140 Mass. 411 (1886), Brigham v. Fayerweather
|Citation:||140 Mass. 411, 5 N.E. 265|
|Opinion Judge:||HOLMES, J.|
|Party Name:||BRIGHAM v. FAYERWEATHER and others.|
|Attorney:||[5 N.E. 266] Kent & Dewey, for defendants. F.P. Goulding, for plaintiff.|
|Case Date:||January 05, 1886|
|Court:||Supreme Judicial Court of Massachusetts|
A judgment in rem is an act of the sovereign power; and, as such, its effect cannot be disputed, at least within the jurisdiction. If a competent court declares a vessel forfeited, or orders it sold free from all claims, or divorces a couple, or establishes a will under statutes like our Pub.St. c. 127, § 7, a paramount title is passed, the couple is divorced, the will is established as against all the world, whether parties or not, because the sovereign has said that it shall be so. Hughes v. Cornelius, 2 Show. 232; S.C.T. Raym. 473, Skin. 59, and Beak v. Tyrell, Carth. 32; Noell v. Wells, 1 Lev. 235; Scott v. Shearman, 2 W.Bl. 977; The Helena, 4 Rob.Adm. 3; Leonard v. Leonard, 14 Pick. 280; McClurg v. Terry, 21 N.J.Eq. 225. But the same is true when the judgment is that A. recover a debt from B. The public force is pledged to collect the debt from B., and no one within the jurisdiction can oppose it. And it does not follow in the former case any more than in the latter, nor is it true, that the judgment, because conclusive on all the world in what we may call its legislative effect, is equally conclusive upon all as an adjudication of the facts upon which it is grounded. On the contrary, those judgments, such as sentences of prize courts, to which the greatest effect has been given in collateral proceedings, are said to be conclusive evidence of the facts upon which they proceed only against parties who were entitled to be heard before they were rendered. The Mary, 9 Cranch, 126, 146;[5 N.E. 267] Salem v. Eastern R. Co., 98 Mass. 431, 449; Baxter v. New England Ins. Co., 6 Mass. 277, 286; Whitney v. Walsh, 1 Cush. 29. We may lay on one side, then, any argument based on the misleading expression that all the world are parties to a proceeding in rem. This does not mean that all the world are entitled to be heard; and, as strangers in interest are not entitled to be heard, there is no reason why they should be bound by the findings of fact, although bound to admit the title or status which the judgment establishes.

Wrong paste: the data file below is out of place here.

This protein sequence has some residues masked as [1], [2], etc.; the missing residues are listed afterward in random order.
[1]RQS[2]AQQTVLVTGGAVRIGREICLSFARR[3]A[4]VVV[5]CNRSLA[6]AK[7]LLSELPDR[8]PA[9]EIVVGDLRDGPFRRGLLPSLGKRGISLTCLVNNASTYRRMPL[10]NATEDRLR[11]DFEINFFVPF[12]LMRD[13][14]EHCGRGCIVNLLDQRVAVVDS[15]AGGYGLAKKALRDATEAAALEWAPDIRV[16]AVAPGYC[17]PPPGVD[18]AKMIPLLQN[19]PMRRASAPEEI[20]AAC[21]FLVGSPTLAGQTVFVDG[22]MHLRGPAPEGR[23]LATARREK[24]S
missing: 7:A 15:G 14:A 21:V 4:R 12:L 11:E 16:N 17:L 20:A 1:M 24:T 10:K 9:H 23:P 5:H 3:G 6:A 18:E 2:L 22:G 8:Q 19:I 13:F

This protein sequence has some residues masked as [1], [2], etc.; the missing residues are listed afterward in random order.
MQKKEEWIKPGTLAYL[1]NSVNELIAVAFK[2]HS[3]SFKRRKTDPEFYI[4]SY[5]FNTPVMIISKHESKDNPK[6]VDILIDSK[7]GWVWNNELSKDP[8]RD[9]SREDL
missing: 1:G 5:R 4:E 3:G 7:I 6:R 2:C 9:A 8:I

Still the cases last cited show that some judgments in rem are conclusive evidence of the facts adjudicated in favor of a stranger, as against a party; and if the analogy is to be applied to all judgments which create or change a status or a title, it would apply here; for the plaintiff was a party to the decree establishing the will, and that decree necessarily proceeded on the ground that the testator possessed sufficient capacity to make the will.
But these cases cannot be taken to lay down a general principle. The reasons given for the decisions are not that the conclusion follows as a necessary effect of judgment in rem merely as such, but are special reasons of convenience or construction. In The Mary, 9 Cranch, 126, 145, the doctrine as to sentences of prize courts is said to rest on "the propriety of leaving the cognizance of prize questions exclusively to courts of prize jurisdiction; the very great inconvenience amounting nearly to an impossibility of fully investigating such cases in a court of common law; and the impropriety of revising the decisions of the maritime courts of other...
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